Home Cryptocurrency News Blockchain Cold Feet? Venture-Backed Cryptocurrency Exchange Gets Tripped Up

Blockchain Cold Feet? Venture-Backed Cryptocurrency Exchange Gets Tripped Up

10 min read


Banking the blockchain is still a beast.

In fact, even after nine years since bitcoin birthed blockchain into the world, gaining the support of traditional financial institutions can still be so difficult that not even a fresh round of venture capital, a marquee endorsement from one of the biggest technology companies in the world, and a coveted position on one of the most valuable blockchains proved enough to win support from one federally insured bank.

While today still marks the official launch of a new cryptocurrency exchange, called Stronghold, built directly on the Stellar blockchain, and complete with its own digital asset called a stable coin, the launch last night made a sudden, and last-minute change.

The San Francisco-based startup last week announced a $3.3 million investment, has the firm endorsement of IBM, which says it wants its clients to use the token, and was billing itself as one of the first venture-backed entities on the Stellar blockchain to become an “anchor,” meaning it can hold cryptocurrency deposits and issue credits.

But during research for this story, Forbes learned that the Federally insured Signature bank, which both IBM and Stronghold were expecting would custody the U.S. dollars that back the crypto-tokens, had gotten “cold feet” as one IBM representative put it, and would no longer be providing the service.

“Signature has declined to be mentioned in the release as a result of the language around stable coin,” said Jesse Lund, the head of IBM’s blockchain services. A stable coin is a cryptocurrency designed to avoid the fluctuations of most blockchain assets by tying them to baskets of other assets, or in this case, a more-stable fiat currency. “I don’t know any more details.” 

How Stronghold got here is a case study for how difficult it can be to break into the $273 billion cryptocurrency market, even with a significant support structure.

As recently as last week Lund says his team at IBM took a phone call from Signature, and there was no immediate reason for concern. But when Forbes reached out to the New York-based company to get further details a representative explained that while the bank “has a banking relationship with the company,” it would not be dealing with stable coins.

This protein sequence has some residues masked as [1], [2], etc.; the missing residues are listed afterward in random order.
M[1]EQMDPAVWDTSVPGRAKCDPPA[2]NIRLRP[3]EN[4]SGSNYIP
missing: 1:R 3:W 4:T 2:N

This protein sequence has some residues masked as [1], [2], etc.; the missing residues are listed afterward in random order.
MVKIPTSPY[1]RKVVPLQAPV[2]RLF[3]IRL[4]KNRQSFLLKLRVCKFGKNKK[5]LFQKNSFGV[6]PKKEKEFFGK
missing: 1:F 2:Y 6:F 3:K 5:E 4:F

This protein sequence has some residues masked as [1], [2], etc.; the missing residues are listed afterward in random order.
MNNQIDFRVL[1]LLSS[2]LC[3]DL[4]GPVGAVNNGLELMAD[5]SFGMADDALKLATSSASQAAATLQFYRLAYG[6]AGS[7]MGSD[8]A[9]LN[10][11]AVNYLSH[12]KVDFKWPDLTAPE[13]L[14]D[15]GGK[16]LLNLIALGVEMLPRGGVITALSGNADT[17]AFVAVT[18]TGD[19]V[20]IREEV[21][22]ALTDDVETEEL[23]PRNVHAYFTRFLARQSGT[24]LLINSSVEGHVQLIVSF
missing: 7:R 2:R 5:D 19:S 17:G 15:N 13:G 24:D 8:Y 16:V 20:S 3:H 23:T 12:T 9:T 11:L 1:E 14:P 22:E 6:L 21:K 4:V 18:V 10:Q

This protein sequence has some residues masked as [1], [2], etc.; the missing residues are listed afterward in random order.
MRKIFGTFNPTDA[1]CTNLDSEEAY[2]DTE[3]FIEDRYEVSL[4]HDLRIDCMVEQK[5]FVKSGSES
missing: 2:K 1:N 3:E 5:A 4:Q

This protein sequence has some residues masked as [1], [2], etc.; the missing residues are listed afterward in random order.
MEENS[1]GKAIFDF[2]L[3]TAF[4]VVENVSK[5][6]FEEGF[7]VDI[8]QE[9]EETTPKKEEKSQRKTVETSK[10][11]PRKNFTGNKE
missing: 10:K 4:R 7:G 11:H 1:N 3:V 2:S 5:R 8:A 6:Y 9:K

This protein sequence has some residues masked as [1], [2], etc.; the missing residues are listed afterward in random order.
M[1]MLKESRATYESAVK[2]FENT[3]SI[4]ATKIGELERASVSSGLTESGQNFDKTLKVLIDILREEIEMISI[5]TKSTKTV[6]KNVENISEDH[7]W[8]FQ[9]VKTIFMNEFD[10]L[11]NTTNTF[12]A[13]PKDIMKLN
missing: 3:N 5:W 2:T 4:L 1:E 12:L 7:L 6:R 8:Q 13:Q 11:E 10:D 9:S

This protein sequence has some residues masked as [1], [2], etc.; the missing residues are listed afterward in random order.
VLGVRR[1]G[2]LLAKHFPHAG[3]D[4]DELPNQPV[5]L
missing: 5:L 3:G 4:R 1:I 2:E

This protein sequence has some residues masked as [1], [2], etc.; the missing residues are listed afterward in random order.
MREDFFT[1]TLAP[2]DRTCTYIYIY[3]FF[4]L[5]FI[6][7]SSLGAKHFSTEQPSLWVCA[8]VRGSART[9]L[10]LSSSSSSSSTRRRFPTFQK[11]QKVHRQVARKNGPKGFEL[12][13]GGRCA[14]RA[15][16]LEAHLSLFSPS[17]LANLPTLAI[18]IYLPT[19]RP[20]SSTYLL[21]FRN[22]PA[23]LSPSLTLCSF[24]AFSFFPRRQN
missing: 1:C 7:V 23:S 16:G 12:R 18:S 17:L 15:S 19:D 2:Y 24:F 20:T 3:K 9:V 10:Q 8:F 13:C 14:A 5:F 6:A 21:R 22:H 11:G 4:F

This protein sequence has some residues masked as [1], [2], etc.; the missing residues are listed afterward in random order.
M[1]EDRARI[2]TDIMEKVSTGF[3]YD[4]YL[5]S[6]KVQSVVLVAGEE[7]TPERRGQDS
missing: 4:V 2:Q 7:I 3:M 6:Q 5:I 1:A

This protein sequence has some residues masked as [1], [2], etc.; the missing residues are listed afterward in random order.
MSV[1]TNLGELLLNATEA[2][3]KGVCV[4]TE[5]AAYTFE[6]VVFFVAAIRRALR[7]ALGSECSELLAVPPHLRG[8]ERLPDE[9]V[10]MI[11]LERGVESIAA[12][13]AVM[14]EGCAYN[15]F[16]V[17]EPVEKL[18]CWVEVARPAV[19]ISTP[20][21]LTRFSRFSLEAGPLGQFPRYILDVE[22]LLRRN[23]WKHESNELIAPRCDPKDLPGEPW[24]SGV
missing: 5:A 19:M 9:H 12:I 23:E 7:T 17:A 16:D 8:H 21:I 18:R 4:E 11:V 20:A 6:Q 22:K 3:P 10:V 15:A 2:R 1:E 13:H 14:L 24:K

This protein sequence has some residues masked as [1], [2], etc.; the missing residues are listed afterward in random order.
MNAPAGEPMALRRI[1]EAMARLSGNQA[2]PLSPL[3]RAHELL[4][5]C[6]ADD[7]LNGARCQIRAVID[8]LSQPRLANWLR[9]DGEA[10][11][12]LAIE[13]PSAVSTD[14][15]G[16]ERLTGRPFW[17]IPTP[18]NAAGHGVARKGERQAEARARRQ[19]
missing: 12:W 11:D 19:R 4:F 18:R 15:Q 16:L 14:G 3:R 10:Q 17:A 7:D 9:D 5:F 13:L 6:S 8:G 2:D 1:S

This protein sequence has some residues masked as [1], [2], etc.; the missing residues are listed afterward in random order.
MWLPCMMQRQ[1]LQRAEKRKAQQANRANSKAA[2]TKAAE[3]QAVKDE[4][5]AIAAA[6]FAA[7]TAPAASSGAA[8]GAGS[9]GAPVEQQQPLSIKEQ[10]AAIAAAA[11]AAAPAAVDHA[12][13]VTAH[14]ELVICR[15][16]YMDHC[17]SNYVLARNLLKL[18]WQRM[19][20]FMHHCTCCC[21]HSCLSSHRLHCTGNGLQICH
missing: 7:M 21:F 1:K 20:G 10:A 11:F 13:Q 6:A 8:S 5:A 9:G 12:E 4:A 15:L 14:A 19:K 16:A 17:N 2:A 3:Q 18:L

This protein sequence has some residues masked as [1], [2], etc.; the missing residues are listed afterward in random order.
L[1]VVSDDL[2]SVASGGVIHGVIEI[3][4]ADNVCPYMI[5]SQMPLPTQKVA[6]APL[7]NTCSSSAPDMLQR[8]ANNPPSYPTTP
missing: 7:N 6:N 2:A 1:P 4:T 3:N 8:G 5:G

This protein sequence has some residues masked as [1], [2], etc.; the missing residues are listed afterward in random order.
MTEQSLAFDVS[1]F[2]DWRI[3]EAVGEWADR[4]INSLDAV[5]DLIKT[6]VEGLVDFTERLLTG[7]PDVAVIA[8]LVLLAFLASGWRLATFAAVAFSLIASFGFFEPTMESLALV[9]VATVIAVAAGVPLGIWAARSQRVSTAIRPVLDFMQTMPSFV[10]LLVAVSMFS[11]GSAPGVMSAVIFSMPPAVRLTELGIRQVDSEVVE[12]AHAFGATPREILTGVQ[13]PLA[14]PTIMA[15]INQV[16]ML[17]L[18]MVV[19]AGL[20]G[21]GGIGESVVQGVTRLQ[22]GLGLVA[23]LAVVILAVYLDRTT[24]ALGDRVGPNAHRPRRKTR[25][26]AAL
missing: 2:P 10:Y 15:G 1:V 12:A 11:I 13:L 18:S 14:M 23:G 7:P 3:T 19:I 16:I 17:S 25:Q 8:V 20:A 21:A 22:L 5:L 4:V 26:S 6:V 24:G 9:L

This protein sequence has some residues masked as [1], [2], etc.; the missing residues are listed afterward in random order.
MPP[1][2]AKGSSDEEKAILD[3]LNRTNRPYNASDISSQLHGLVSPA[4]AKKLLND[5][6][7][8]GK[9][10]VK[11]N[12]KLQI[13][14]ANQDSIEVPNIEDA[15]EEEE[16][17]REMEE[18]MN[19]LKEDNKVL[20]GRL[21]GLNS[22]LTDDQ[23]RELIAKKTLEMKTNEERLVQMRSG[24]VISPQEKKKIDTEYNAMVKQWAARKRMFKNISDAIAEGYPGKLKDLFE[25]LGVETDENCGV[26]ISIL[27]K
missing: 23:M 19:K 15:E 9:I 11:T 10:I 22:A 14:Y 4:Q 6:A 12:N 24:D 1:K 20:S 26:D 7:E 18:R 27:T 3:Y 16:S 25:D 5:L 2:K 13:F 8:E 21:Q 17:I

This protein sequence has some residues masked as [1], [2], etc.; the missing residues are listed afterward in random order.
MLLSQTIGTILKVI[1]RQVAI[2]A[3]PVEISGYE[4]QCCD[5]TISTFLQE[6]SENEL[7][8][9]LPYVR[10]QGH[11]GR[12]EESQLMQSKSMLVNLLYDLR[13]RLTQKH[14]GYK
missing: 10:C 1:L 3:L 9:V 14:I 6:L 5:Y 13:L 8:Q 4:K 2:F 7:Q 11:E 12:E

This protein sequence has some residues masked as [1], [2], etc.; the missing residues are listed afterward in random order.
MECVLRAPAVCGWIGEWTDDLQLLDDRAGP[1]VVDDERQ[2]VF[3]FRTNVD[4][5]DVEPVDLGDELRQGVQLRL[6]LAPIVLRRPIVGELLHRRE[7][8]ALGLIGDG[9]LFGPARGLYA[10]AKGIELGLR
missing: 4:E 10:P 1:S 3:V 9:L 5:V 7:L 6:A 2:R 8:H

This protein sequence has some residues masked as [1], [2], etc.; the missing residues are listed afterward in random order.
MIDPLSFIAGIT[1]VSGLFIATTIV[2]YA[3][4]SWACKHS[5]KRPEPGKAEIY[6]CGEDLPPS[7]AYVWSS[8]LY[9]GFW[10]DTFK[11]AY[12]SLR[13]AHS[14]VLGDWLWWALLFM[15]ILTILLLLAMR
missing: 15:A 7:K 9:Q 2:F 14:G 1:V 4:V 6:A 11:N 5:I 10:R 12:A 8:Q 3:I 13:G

“Signature Bank was never part of a plan to custody the funds,” the representative said. The company declined to share further details.

While cryptocurrency startups have long had difficulties opening bank accounts to hold the revenues they generate, this instance is unusual in that at least some of the services that were denied the firm included holding U.S. dollars that backed the cryptocurrency itself.

Not to be deterred, Stronghold says its launch of a stable coin backed by U.S. dollars, is proceeding in partnership with Prime Trust, a Nevada-based trust company and qualified custodian dealing with cash stocks, bonds, cryptocurrencies and real estate.

“We are working with Stronghold and acting as trustee for them,” confirmed Prime Trust CEO, Scott Purcell. “As well as providing other services.” In particular, the trust that holds most of its funds at US Bank, is performing anti-money laundering services for Stronghold, helping create the tokens, and working with customers to move funds into trust via ACH, wire, check, and cryptocurrency.

Stronghold itself will let its users send and receive bitcoin, ethereum, and Stellar’s native asset, the lumen (XLM) at the time of launch. The stable coin will be available for purchase by commercial banks and more at the time of launch, with further access expected to open up to retail investors at a future date.

In spite of the difficulty of getting a licensed bank to actually custody funds, Stronghold CEO, Tammy Camp expects that the appeal of merging the stability of fiat currency with the speed of cryptocurrency will someday appeal to more than just commercial banks, but to central banks themselves.

“The settlement can happen in three to five seconds,” said Camp who previously worked at Stellar. “Whereas if you were to use something like Transferwise it would take several days because it would have to go through all the correspondent banking to settle.”

While anyone can download the software to become a Stellar anchor, each entity that does so must grant permission to the others in order to do business, making the blockchain a hybrid of sorts between publicly available platforms like bitcoin, and permissioned platforms popular among enterprises.

As a result, Stellar’s lumen cryptocurrency now has the seventh largest market capitalization with a $4.4 billion valuation, and similar to ethereum, can support the creation of any number of digital assets. So far, there are about 20 stellar anchors, and a total of about 3,000 assets that have been created, including for mobile-minutes, loyalty points, and a number of international currencies, according to Stellar director of partnerships, Lisa Nestor.

But this is only the second anchor that Nestor says is issuing U.S. backed tokens. Following just weeks on the heels of the White Company, which launched its own similar stable coin last month, the director says the two launches mark a transition for the blockchain platform.

“USD is really the bridge currency, and it’s really what a lot of institutions want to use,” she said. “For all the Stellar partnerships, it’s a huge value add.”

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